A protruding tooth part 1182t that engages with a tooth profile 1121t (FIG. 8) formed on an inner peripheral surface of the toothed belt 1120 is formed at a center in a width direction of the clamp plate 1182. Furthermore, a groove 1181g into which the toothed belt 1120 and the tooth part 1182t of the clamp plate 1182 are to be fitted is formed on a lower surface of the table attaching part 1181.

The clamp plate 1182A is provided with a plurality of through holes 1182h for fixing the clamp plate 1182 to the table attaching part 1181 with bolts on both sides of the tooth part 1182t in the width direction. Furthermore, screw holes (not shown) are formed on the lower surface of the table attaching part 1181 at positions facing the through holes 1182h. The clamp plate 1182 is attachable to the table attaching part 1181 by fitting bolts 1183 inserted in respective through holes 1182h in the screw holes formed on the lower surface of the table attaching part 1181.

When the toothed belt 1120 is fitted in the groove 1181g of the table attaching part 1181 and the clamp plate 1182 is attached to the table attaching part 1181, the toothed belt 1120 is compressed between the table attaching part 1181 and the clamp plate 1182 and is thereby fixed to the belt clamp 1180. In this state, since the teeth of the toothed belt 1120 are engaged with the tooth part 1182t of the clamp plate 1182, even if a strong impact in a lengthwise direction (X axis direction) is applied to the toothed belt 1120, the toothed belt 1120 does not slide with respect to the belt clamp 1180 and the belt clamp 1180 is driven integrally with the toothed belt 1120.

A plurality of screw holes 1181h for attaching the table attaching part 1181 to the table 1240 are provided on a top surface of the table attaching part 1181. Furthermore, a plurality of through holes (not shown) corresponding to the screw holes 1181h are provided to the table 1240. The table 1240 is made to be easily replaceable only by detaching and attaching bolts to these through holes and screw holes 1181h. For example, it is possible to prepare dedicated tables 1240 for respective types of test pieces and use the collision simulation test apparatus 1000 while exchanging the table 1240 in accordance with a type of a test piece to be tested. Although the table 1240 of the present embodiment is a flat plate, the table 1240 may have other shapes (e.g., boat shape or box shape). Furthermore, a portion of a vehicle (e.g., a frame) may be used as the table 1240. Test pieces can also be directly attached to the belt clamps 1180 and the carriages 1232.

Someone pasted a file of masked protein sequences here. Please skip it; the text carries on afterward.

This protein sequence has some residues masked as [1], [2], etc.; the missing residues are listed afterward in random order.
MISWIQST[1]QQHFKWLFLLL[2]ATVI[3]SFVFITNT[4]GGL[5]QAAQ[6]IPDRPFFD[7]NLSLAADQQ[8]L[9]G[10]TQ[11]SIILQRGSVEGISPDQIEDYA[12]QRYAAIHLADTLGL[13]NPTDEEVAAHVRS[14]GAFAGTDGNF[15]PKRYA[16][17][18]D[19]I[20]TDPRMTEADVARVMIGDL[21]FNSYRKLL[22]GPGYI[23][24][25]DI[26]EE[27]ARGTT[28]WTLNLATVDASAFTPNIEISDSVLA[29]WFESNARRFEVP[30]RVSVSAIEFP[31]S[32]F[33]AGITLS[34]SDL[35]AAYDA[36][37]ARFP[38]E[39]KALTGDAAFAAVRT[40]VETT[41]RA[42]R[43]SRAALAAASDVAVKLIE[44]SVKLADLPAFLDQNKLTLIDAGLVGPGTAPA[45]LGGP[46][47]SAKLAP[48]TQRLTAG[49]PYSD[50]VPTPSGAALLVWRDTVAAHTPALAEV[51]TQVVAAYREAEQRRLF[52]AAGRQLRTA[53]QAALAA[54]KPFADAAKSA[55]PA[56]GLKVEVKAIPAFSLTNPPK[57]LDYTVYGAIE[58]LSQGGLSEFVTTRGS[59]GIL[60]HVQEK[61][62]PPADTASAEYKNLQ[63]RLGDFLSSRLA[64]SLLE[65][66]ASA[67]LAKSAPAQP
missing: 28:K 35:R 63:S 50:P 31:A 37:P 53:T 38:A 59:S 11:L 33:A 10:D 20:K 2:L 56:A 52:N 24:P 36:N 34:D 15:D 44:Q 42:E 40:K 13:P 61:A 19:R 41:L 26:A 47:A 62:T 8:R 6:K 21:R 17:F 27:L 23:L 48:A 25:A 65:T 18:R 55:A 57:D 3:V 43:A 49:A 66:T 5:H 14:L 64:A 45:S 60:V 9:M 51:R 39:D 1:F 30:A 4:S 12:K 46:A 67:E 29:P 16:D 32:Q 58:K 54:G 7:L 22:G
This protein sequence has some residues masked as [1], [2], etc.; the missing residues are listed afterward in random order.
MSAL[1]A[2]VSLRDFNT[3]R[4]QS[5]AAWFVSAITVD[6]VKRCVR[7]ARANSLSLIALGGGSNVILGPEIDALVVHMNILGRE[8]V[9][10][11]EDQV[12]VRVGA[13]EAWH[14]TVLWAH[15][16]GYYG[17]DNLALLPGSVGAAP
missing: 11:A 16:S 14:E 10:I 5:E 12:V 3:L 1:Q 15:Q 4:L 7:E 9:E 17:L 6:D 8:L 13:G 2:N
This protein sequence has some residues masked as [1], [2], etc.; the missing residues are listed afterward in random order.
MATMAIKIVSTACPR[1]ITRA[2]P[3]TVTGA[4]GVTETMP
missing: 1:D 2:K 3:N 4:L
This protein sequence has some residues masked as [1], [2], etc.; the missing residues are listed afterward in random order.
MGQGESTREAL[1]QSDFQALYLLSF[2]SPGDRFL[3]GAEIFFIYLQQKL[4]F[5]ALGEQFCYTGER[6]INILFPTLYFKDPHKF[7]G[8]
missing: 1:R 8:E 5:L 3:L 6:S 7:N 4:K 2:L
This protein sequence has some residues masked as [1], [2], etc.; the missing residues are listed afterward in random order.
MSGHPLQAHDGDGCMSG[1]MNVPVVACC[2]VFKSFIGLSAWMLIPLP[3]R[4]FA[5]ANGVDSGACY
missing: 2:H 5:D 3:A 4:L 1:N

FIG. 8 is a diagram showing a structure of the toothed belt 1120. The toothed belt 1120 has a body part 1121 formed from a high-strength and high-modulus base resin, and a plurality of core wires 1122 which are bundles of high-strength and high-modulus fibers. The plurality of core wires 1122 are arranged in a width direction of the toothed belt 1120 at substantially constant intervals. Furthermore, each core wire 1122 is embedded in the body part 1121 while being stretched in a lengthwise direction of the toothed belt 1120 without looseness.

A tooth profile 1121t for meshing transmission is formed on the inner peripheral surface of the toothed belt 1120 (a lower surface in FIG. 8). A surface of the tooth profile 1121t is covered with a tooth cloth 1123 formed from such as a high-strength polyamide-based fiber having excellent wear resistance. Furthermore, a plurality of grooves 1121g extending in the width direction for enhancing flexibility are formed on an outer surface of the toothed belt 1120 at constant intervals in the lengthwise direction.